3 Negative Keyword Fallacies & The Hallmarks of a Data-Driven Strategy

The common wisdom around negative keywords is wrong. Search online for the “best way to find negative keywords”, and the advice you’ll find sounds something like this:

Open your Search Query Report, select any irrelevant search terms, and click “Add as Negative Keyword”.

Use your market knowledge and common sense.

Here are X commonly searched unwanted keywords, add them to your entire account as a negative keyword list and you’re covered.

The truth is, most of the time these methods aren’t enough to prevent wasting up to 15 percent of your account’s total budget. Irrelevant and unwanted search terms can creep into your search terms report in a number of ways:

  • By using broader match types that target long-tail keywords
  • When ads appear for searches containing close variant keywords even affect exact match keywords
  • When Google’s smart features are utilized and the underlying AI fails to detect a mismatch between a searcher’s intent and your ad

Counterintuitively, the most sophisticated account strategies that leverage Google’s AI, take into account close variants as they’re currently applied, and go after long-tail keywords that generate conversions, often result in less control over the searches for which an ad can appear.

Best practices dictate that you should add negative keywords to your account on an ongoing basis, however, research has shown that almost half of all advertisers don’t add a single negative keyword to their account during any given month.

Why are advertisers skipping such a fundamental component of account management?

This can be better understood by examining the common advice for executing a negative keyword strategy. Upon inspection, the familiar recommendations for performing this task fall prey to at least one of three major fallacies.

Negative Keyword Fallacy #1:

Use “Common Sense” and Gut Instincts to Inform Your Negative Keyword Strategy

“Brainstorm the types of businesses, products, or services that yours could be mistaken for and the search terms which would be used to describe them.” Search Engine Watch

“You might already have an idea of the search queries that you don’t want to trigger your ads. This may include terms like ‘cheap’ or ‘free’.” WordTracker

For example, a retailer who sells men’s work boots may want to add negative keywords for search terms like “rain boots” and “cowboy boots” to avoid attracting an irrelevant “boots” audience.” Instapage

The common thread in all of this advice is the idea that a decision about which negative keywords to use can be based on assumptions, guesses, gut feelings, and intuition. At Seer, we're committed to stopping guessing. That means that every question opens a data set rather than making leaps of faith to base an answer on assumptions or intuition.

When decisions are based on data, it becomes obvious how unlikely it would be to predict or guess the negative keywords identified through data analysis that saves our clients thousands of dollars a year.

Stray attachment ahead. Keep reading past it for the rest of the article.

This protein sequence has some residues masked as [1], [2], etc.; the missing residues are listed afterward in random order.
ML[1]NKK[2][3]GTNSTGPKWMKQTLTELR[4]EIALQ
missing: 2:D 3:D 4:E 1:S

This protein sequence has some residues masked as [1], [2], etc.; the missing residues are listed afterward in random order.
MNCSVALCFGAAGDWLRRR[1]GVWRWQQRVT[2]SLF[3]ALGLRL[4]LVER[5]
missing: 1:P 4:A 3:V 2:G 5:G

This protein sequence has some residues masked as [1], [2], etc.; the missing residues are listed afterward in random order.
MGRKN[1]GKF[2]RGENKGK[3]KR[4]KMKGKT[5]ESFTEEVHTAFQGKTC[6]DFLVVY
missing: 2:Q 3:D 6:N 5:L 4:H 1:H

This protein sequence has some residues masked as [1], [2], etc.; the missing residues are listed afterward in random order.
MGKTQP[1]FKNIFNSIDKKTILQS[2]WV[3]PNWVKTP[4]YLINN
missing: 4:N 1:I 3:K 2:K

For example, take the time we found out searches for 21 Savage’s song, “Bank Account” were triggering ads for businesses in the financial industry. The notion that the phrase “21 Savage” or the word “rap” would have been predicted in advance as negative keywords for a banking client is an unlikely scenario. But because our negative keyword strategy was grounded in data, we caught the inefficiency in the search terms report and saved our client $60K+.

Consider how the recent surge in searches related to coronavirus may be impacting paid search terms. For a bank, investigating the actual search terms users are logging before adding negative keywords could mean the difference between negating every search containing the word “coronavirus”, versus negating many searches containing “coronavirus” and gaining impressions from users who are searching for “banks open during coronavirus”.

Negative Keyword Fallacy #2:

You Can Realistically Mine Your Search Terms Manually to Select Negative Keywords

The instructions from Google below for adding negative keywords to an account have been echoed far and wide. They instruct practitioners to mine search terms for negative keywords manually, one by one, to make sure ads aren’t appearing for unwanted searches.


  1. Sign in to your Google Ads account.
  2. From the page menu on the left, click Keywords.
  3. To see search terms for all keywords, click Search terms at the top. To see search terms for only a select group of keywords, check the boxes next to the keywords you’d like to see search terms for. Then click Search terms in the menu that appears above the table.
  4. Check the boxes next to the search terms that you'd like to add as negative keywords, then click Add as a negative keyword.

As long as you have the time, stamina, and faculties it would take to evaluate every single keyword in your search terms report line by line, there’s actually nothing wrong with these instructions. The search terms report provides a wealth of information that can help determine whether or not to negate a keyword. The problem is that, unless the account is extremely limited in scope and budget, the time required to do this adequately within the platform could be better spent elsewhere.

At Seer, a typical Google Ads account gains impressions and clicks for thousands of search terms every single day. We prefer to invest our time and resources into playing with scripts, investigating automated solutions and identifying market opportunities, rather than individually auditing that many search terms a day for relevancy.